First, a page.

Hemet Valley Medical Center, which next month becomes Hemet Global, recently finished the first stage of its three-part, multi-million-dollar capital improvement project. The effort, so far, has included more than $30 million in remodeling, upgrades and new additions. Among the updates, Garrison said, was a new, $22,000 senior waiting room where older patients can relax before seeing a doctor. It opened Tuesday, May 28.

The hospital also spent $1.2 million upgrading its linear accelerator, a large machine that sends high-powered sub-atomic particles deep inside the body to destroy tumors. In addition, on the roof above the catheterization lab, a dense network of newly constructed beams, stilts and vents protects the building from earthquakes.

The KPC Group, of which KPC Global Healthcare is an affiliate, made $2.4 million of improvements to Menifee Valley Medical Center. The hospital will change its name to the Menifee Global Medical Center about the same time as the Hemet hospital’s name change.

Dr. Kali Chaudhuri, founder and chairman of the KPC Group, said the project is only the beginning.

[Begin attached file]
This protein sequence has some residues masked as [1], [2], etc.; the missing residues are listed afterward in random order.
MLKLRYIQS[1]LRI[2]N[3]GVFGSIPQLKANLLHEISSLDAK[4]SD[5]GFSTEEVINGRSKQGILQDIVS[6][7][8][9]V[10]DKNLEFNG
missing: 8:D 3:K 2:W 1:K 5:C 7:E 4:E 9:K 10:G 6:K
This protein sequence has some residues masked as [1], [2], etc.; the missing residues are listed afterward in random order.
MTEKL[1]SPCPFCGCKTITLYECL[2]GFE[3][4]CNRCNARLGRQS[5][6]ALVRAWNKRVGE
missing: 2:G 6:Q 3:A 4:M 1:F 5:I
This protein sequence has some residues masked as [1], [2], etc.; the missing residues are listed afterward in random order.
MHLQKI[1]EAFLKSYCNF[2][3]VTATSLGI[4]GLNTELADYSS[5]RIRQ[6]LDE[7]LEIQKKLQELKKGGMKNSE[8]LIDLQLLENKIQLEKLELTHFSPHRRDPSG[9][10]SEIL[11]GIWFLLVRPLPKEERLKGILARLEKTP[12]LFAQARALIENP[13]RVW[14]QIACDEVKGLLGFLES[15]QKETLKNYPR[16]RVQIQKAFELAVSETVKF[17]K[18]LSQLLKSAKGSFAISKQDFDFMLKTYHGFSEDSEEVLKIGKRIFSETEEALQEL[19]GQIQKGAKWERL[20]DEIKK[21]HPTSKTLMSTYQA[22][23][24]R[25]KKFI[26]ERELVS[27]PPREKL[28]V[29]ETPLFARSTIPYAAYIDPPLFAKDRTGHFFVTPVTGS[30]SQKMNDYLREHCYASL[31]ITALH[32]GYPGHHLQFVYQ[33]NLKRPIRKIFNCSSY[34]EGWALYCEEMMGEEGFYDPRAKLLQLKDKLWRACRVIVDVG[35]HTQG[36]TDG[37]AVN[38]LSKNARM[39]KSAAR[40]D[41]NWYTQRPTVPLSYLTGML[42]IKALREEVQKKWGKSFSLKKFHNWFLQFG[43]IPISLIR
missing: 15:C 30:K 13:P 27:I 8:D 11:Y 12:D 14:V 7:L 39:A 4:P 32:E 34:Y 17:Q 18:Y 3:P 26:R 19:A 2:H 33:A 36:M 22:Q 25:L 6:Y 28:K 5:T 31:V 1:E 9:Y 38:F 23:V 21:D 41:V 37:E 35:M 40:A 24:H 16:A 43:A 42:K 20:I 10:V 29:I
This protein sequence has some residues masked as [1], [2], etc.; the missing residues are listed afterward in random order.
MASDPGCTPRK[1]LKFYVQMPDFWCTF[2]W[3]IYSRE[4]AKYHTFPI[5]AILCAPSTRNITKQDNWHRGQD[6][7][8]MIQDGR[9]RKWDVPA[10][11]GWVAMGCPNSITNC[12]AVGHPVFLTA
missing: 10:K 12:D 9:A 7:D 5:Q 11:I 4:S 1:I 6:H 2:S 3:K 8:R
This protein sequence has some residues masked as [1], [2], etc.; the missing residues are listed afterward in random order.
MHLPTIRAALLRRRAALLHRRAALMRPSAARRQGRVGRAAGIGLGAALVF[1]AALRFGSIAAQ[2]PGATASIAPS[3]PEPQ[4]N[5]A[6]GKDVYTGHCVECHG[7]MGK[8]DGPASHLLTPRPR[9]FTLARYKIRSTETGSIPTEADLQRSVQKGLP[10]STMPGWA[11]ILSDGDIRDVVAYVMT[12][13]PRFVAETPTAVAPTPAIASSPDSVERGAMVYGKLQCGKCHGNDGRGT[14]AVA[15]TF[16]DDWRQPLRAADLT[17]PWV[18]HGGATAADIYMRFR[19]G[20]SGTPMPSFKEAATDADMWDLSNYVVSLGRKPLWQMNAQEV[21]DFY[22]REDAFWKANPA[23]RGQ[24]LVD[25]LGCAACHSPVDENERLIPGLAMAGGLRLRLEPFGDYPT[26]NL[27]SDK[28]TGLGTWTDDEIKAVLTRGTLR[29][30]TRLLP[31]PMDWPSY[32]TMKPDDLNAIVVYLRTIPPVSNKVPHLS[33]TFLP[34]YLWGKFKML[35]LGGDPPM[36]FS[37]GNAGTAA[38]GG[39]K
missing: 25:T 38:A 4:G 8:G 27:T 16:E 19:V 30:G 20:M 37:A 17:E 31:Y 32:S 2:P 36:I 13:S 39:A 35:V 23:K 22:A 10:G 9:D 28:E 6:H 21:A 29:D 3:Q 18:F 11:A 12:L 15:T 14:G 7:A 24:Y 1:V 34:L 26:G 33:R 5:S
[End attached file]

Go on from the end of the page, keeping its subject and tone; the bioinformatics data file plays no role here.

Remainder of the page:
Chaudhuri and his team have had discussions with the Pomona-based Western University of Health Sciences about starting a medical school next to Hemet Global Medical Center. While KPC Group has created early renderings for buildings, Western University spokesman Jeff Keating said discussions have not led to anything definitive.

Still, medical education is ongoing at the hospital. A residency program started in 2015 has now grown to over 39 residents, and there are plans to grow even further. Chaudhuri’s proposed school aims to address the Inland Empire’s chronic doctor shortage.

“We have a huge problem recruiting the doctors in Hemet,” he said. “Nobody wants to come here. If they come here and go to school, hopefully they will find their sweetheart and they will stay here.”

This venture is not new for him: In 2006, the orthopedic surgeon opened a 1,800,000-square-foot teaching hospital in West Bengal, India. Hospital administration itself is a well-worn path for Chaudhuri, whose company now owns six other acute care hospitals across Southern California, including four in Orange County.